Just because a student goes to St. Joseph Catholic School doesn't mean the Warren County School District has no responsibility for them.
In the instance of special education Title I funding, the district still has to provide the services.
And they are in the process of figuring out how to do it.
WCSD Director of Secondary Education Amanda Hetrick informed the school board's Curriculum, Instruction and Technology Committee on Monday night that the district typically contracts with Northwest Tri-County Intermediate Unit 5 to provide Title I services, particularly reading and math remediation, to students at St. Joseph.
Intermediate Units "operate as regional educational service agencies providing cost-effective, management-efficient programs to Pennsylvania's 501 public school districts and over 2,400 non-public and private schools," according to the Pennsylvania Association of Intermediate Units.
Hetrick said that all private schools in the district can have Title I services paid for by the district but "they (St. Joseph) are the only one who takes us up on the offer."
Hetrick said on Thursday that the services provided to St. Joseph total approximately $12,000.
"In my conversation with the IU, they feel it is not financially advantageous to provide those services for us," she added, indicating that the district will now be required to provide the services on its own.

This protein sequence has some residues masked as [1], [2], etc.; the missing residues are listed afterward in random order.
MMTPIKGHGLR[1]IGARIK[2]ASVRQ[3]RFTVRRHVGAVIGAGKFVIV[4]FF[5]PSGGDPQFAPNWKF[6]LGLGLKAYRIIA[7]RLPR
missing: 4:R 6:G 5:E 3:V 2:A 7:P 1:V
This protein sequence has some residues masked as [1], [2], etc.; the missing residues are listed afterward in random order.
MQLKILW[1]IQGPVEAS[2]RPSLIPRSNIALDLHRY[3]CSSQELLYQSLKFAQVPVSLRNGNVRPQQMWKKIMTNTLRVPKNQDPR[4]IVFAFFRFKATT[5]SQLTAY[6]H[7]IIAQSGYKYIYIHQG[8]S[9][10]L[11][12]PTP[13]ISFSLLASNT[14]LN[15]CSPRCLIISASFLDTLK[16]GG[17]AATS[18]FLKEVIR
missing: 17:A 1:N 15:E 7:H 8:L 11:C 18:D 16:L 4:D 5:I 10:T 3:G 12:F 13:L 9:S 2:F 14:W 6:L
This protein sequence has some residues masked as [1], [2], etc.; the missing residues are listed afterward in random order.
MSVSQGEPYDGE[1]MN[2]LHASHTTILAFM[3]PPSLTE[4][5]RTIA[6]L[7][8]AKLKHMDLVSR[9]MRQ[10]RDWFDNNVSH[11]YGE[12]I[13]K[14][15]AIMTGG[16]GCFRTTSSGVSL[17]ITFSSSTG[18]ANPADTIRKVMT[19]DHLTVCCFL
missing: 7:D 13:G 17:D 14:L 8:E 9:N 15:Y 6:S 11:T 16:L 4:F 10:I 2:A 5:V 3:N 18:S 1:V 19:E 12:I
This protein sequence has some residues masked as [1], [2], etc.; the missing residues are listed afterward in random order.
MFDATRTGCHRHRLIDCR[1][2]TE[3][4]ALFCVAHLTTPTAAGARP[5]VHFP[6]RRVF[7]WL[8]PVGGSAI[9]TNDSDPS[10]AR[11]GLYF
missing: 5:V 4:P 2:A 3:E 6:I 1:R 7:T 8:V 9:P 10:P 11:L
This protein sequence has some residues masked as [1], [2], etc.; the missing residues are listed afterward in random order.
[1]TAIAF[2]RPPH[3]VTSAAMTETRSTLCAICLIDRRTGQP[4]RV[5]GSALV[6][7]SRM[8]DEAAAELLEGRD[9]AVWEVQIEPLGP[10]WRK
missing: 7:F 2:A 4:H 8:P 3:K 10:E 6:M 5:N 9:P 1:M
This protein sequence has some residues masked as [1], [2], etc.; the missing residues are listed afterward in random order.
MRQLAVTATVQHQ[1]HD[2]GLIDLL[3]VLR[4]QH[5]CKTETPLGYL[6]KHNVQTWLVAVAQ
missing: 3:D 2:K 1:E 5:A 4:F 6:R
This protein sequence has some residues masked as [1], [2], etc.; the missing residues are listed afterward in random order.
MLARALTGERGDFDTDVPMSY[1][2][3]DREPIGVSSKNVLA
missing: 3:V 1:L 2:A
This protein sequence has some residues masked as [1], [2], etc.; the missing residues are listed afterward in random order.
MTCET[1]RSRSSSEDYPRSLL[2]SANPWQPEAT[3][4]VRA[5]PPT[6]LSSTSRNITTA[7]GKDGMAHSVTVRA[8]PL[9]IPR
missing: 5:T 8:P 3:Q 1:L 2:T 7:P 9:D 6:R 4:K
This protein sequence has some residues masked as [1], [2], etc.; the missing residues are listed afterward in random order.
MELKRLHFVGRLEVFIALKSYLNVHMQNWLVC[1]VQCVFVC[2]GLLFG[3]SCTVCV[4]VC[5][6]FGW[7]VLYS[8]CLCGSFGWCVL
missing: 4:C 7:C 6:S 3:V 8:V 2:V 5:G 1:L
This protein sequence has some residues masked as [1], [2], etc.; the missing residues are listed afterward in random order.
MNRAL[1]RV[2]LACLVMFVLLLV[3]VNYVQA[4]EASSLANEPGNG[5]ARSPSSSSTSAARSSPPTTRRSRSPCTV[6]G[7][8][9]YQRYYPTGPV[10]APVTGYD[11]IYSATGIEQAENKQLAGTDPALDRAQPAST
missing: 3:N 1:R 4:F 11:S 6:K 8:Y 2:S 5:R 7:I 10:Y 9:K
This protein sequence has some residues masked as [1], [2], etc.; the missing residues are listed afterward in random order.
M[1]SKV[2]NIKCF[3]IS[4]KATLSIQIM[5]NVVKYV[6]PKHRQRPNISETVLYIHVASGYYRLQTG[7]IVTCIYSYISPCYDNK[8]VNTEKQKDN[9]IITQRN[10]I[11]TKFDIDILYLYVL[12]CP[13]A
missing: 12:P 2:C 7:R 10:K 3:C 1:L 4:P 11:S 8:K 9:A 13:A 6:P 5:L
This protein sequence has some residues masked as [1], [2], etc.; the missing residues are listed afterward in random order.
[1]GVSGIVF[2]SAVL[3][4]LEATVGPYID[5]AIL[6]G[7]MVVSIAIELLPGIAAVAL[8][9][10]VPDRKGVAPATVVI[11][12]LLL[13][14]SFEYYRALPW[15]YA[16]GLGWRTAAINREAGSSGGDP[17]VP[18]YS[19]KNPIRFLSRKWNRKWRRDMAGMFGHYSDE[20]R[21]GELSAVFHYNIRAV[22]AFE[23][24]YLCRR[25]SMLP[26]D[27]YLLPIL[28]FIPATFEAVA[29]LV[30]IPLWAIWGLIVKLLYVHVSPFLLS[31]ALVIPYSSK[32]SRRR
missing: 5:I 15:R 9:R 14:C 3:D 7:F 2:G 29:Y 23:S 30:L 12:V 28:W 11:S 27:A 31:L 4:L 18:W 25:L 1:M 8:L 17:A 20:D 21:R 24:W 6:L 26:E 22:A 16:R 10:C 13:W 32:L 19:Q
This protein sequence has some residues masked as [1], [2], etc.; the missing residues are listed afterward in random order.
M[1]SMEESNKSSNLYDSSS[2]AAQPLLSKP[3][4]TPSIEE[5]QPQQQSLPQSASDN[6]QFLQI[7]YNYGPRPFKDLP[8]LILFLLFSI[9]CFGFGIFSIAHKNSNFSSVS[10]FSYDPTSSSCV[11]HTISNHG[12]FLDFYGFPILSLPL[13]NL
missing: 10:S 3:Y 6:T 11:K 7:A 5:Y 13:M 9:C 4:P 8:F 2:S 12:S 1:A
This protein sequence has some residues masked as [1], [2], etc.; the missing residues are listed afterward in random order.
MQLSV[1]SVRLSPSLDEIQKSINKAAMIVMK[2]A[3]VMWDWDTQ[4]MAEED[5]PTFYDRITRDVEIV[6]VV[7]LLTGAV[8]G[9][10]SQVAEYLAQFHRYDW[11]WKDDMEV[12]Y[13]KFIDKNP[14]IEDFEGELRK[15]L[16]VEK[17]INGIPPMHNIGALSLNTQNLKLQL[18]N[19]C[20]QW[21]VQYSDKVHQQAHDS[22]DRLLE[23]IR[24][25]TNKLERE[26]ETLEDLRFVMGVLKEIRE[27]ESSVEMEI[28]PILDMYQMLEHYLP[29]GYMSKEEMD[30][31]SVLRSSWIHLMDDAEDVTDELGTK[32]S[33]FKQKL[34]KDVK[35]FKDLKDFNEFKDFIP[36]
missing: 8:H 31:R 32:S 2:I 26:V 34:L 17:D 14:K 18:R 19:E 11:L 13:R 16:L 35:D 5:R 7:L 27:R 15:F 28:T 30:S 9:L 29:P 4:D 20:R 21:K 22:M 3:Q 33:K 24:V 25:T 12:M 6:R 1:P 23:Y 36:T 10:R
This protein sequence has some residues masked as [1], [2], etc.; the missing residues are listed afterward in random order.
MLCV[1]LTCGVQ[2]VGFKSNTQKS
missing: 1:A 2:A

For a solution, Hetrick said that the district is looking to contract with an individual in a similar way that it has contracted with the IU in the past.
"Is our requirement to provide service or can we give money to provide the service?" board member John Grant asked.
"We can do it either way," Hetrick replied.
With the "in kind contribution" that the district makes in administrative time facilitating the service, "Why can't we just have them write a check (to St. Joseph)?" Grant asked.
"We have to do a lot of reporting (and) tracking," Hetrick said. "I've not thought about doing it that way."
She added that the district can accept six percent for administration and Superintendent Brandon Hufnagel said that the district should retain that portion.
A contract option will likely be presented to the full board for action at its Sept.12 meeting so not to delay the start of services any further into the school year.
For the 2012-2013 school year, the district estimated its allocation of Title I funding at $1,275,330, all federal funding that is given to the state and then proceeds to individual school districts. That funding is allocated to cover costs for a host of things, including K-4 math instruction, K-3 reading instruction, professional development, parental involvement activities, support for students classified as neglected or homeless, administrative oversight and clerical support, programming supplies, 16 aides and 11 teachers.